Make More Happen

5 Ways to Embrace Online Reviews -- Good or Bad -- and Win New Customers

5 Ways to Embrace Online Reviews -- Good or Bad -- and Win New Customers
Image credit: tanakawho | Flickr

With an astonishing 92 percent of consumers now reading online reviews, businesses are increasingly relying on reviews to build trust and manage their brands. But while businesses are beginning to understand the importance of reviews, most still do not use them optimally -- spending money on unnecessary services while leaving low-hanging fruit unpicked.

Related: Star Ratings Matter Just as Much as (If Not More Than) Online Reviews

The following are our top five under-appreciated tips for businesses to win new customers with online reviews:

1. Build a comprehensive review page.

When consumers research a new business, the first thing they often do is Google the brand name plus the words “reviews” or “complaints.” Those initial search results can define how new customers think about your business. This is why you want to make sure you can surface a high-quality review page at the top of that search engine results page.

Your review page should contain as many reviews as you can reasonably collect. Of the 55,000 businesses reviewed on SiteJabber, businesses with 1,000-plus reviews have an 18 percent higher star rating and receive 672 percent more leads. Also, more reviews can protect you when your business receives negative reviews  -- as all businesses do, as they can be read in the broader context of your business. On balance, businesses with more reviews build more trust and get more new business.

In addition to reviews, do your best to tell your business’s unique story with a detailed business description, photos and videos. And if possible, add a call to action to your review page to maximize the number of leads you can drive to your site.

Finally, while many review platforms offer these services, make sure to choose carefully -- many charge thousands of dollars for their services. Managing your business’s reviews and reputation should be free.

2. Showcase good reviews directly on your site.

After you’ve built a review page, use it to increase sales on your own website with review widgets and trust seals. These tools build trust with visitors to your website, beyond what can be achieved with testimonials or Facebook likes alone.

Review widgets can be used to display your star rating, total number of reviews and examples of positive reviews. And since these reviews have hopefully been earned on a reputable third-party review platform, they carry significant weight in the eyes of a prospective customer. Review widgets are often most effective when placed on a business homepage, and trust seals are often most effective in footers, headers and check-out or registration funnels.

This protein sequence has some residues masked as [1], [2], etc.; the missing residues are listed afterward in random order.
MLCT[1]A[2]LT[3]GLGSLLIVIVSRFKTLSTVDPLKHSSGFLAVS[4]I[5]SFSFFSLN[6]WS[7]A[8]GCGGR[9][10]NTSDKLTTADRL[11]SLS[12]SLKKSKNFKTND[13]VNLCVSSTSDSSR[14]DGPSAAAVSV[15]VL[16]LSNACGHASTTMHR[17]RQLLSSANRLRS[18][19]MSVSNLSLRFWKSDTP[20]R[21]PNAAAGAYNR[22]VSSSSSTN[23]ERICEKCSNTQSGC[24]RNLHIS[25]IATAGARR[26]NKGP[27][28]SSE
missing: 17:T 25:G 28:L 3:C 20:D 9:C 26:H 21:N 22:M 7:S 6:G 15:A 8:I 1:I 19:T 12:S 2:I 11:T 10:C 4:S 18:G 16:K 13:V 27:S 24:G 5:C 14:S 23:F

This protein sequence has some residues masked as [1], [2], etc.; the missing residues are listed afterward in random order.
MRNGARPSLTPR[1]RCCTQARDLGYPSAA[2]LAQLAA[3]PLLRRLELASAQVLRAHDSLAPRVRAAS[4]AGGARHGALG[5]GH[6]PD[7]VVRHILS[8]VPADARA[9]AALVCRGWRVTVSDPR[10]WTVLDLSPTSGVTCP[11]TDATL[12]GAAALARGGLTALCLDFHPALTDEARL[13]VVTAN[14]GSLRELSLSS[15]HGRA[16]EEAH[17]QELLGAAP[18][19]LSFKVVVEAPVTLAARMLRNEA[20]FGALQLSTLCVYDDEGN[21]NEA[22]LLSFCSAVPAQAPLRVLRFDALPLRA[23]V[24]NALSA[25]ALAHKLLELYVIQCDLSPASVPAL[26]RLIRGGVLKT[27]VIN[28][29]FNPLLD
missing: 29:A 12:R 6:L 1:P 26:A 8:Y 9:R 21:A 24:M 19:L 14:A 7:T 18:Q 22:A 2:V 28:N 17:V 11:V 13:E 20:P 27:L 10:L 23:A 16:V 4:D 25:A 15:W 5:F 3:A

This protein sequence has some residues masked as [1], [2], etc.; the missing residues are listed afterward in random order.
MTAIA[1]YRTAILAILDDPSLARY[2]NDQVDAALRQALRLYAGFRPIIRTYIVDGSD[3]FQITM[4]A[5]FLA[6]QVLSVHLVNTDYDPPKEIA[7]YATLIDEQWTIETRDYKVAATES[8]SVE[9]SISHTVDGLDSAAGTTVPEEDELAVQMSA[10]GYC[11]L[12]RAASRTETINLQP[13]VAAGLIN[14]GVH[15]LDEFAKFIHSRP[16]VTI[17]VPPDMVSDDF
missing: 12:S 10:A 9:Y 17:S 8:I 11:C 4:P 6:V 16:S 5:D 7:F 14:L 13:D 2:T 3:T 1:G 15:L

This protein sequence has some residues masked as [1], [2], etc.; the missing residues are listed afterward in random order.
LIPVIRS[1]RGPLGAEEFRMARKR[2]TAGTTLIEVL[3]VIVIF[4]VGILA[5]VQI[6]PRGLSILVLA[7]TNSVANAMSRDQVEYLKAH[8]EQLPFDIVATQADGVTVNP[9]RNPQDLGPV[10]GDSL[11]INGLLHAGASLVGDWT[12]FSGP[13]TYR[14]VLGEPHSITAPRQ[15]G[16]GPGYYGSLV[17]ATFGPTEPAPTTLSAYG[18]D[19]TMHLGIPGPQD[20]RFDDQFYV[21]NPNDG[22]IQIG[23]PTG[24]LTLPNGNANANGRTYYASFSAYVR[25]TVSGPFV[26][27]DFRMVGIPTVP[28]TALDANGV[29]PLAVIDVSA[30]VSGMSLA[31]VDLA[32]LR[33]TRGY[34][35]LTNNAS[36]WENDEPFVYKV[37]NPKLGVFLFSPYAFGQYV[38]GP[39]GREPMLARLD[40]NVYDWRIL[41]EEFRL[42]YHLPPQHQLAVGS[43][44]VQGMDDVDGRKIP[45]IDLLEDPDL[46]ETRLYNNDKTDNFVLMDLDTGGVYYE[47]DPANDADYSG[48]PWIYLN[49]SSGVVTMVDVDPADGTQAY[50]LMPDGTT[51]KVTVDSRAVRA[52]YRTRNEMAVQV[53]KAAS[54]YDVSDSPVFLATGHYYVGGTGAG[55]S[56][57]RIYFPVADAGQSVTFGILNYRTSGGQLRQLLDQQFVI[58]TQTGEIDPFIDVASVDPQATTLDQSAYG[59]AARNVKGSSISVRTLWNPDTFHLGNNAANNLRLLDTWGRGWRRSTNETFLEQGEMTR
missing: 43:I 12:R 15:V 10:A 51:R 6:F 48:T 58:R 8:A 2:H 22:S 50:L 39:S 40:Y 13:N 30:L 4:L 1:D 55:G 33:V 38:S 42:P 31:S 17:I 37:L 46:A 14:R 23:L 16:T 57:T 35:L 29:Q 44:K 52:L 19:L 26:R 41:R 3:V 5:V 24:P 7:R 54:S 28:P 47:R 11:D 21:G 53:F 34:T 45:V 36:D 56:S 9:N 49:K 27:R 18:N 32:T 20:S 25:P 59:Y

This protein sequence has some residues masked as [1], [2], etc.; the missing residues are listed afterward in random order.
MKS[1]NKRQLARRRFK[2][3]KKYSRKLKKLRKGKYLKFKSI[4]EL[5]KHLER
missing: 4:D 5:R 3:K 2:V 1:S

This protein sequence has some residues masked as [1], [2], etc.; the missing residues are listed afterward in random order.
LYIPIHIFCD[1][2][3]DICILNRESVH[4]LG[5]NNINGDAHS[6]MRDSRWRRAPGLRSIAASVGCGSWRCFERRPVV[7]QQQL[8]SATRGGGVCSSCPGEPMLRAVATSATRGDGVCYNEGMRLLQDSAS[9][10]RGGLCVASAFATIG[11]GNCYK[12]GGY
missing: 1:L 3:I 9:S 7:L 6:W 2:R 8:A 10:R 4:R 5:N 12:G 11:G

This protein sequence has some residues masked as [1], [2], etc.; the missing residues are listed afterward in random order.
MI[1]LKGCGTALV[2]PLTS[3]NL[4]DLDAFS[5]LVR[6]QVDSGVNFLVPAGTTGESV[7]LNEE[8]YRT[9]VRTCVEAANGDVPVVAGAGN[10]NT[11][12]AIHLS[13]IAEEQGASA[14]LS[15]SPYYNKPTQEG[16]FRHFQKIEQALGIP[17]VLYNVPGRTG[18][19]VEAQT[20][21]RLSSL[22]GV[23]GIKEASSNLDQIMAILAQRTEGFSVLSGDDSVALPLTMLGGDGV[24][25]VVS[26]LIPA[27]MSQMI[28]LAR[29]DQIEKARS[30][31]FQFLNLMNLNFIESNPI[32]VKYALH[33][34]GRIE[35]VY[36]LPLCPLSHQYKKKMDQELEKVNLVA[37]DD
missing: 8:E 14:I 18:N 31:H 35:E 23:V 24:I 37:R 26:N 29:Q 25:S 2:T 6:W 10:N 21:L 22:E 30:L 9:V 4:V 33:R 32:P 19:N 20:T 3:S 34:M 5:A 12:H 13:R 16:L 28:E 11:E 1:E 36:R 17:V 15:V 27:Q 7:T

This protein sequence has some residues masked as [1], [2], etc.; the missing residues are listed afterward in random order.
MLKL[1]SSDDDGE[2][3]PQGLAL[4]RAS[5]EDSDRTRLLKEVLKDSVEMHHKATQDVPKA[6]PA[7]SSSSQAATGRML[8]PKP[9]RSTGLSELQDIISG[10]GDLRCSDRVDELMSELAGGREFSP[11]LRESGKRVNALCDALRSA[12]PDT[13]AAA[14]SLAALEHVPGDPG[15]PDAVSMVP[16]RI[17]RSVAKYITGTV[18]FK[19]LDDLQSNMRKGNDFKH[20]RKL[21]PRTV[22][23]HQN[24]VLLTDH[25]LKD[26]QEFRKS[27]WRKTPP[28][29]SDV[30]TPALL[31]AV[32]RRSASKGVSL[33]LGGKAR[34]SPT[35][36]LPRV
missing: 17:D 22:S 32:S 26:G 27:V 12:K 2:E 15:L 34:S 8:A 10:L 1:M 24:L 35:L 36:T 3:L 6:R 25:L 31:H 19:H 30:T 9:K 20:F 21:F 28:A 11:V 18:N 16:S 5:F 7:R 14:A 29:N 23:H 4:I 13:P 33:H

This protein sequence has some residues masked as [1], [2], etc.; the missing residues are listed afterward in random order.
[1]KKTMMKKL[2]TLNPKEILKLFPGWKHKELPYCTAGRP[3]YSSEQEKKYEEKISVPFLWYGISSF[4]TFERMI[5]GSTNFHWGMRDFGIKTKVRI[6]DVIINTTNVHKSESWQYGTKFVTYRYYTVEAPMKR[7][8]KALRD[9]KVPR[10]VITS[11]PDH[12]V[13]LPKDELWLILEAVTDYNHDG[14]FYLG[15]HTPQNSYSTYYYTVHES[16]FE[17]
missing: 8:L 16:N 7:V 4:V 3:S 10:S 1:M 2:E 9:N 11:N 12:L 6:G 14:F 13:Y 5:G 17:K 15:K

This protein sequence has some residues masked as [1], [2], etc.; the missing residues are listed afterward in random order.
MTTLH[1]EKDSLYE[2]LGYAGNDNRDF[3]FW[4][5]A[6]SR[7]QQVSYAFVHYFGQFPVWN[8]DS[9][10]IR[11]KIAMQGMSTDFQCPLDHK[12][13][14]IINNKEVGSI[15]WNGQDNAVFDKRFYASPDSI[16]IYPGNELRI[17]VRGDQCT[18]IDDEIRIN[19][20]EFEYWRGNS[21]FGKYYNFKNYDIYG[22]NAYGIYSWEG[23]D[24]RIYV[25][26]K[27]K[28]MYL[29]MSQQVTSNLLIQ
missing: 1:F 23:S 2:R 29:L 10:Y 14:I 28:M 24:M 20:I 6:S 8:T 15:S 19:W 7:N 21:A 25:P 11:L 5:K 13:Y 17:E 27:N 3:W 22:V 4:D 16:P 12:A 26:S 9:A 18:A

Businesses that use SiteJabber review widgets have seen on-site total revenue increase by up to 20 percent within two months.

3. Respond to bad reviews promptly and professionally.

Negative reviews can be painful for any business. But even with unreasonable customers, it’s critical to respond immediately and professionally. A public response that is courteous, personal and helpful can quickly turn an angry one-star review into an appreciative five-star review and win you a loyal repeat customer. If you think you can resolve a customer’s complaint, send him or her a private message -- in addition to your public response -- offering a resolution.

Once the reviewer’s concern has been satisfied, politely ask if the review can be updated to reflect the resolution. One recent study found that 95 percent of unhappy customers will return if an issue is fixed quickly and efficiently. Also, keep in mind that your public responses will be carefully scrutinized by thousands of other potential customers. So even if you can’t resolve every bad review, those potential customers will see your professionalism and commitment to excellent service, which can win you new business.

Although many businesses fear bad reviews, it turns out that consumers actually trust reviews more when they see a mix of good and bad. On SiteJabber, businesses with 10 to 30 percent negative reviews receive over 10 times more leads than businesses with almost all five-star reviews. And studies have shown that 68 percent of consumers trust reviews more when they see both good and bad reviews -- businesses with universally positive reviews seem too good to be true.

Related: Battling Brand Sabotage: The Angry Critic

4. Use transparency to your advantage.

We’ve found that the best-reviewed businesses do not fear their weaknesses. Instead, they make their weaknesses clear upfront and even use them as marketing tactics.

For example, if you’re a small business, you might explain that you’re a mom-and-pop shop and do your best to get orders out on time, but sometimes things can take a bit longer. You can then ask customers to please excuse the delay upfront. That way, should you get your shipment out on time, the customer will be pleasantly surprised, and in any case is likely charmed by the idea of supporting a small business.

In our experience, being even a little more transparent upfront yields customers that are more forgiving, loyal and likely to write positive reviews.

5. Respond to every review.

Businesses on SiteJabber that respond to every review have an 86 percent higher rating on average than those that don’t. Publicly thanking all reviewers, regardless of how they’ve rated your business, demonstrates to existing and potential customers that you care about your customers and makes clear that you are not just doing damage control when you respond to a negative review.

We’ve found that smart consumers can easily identify engaged, customer-centric businesses and reward them with more business.

Related: 5 Ways to Protect Your Brand's Online Reputation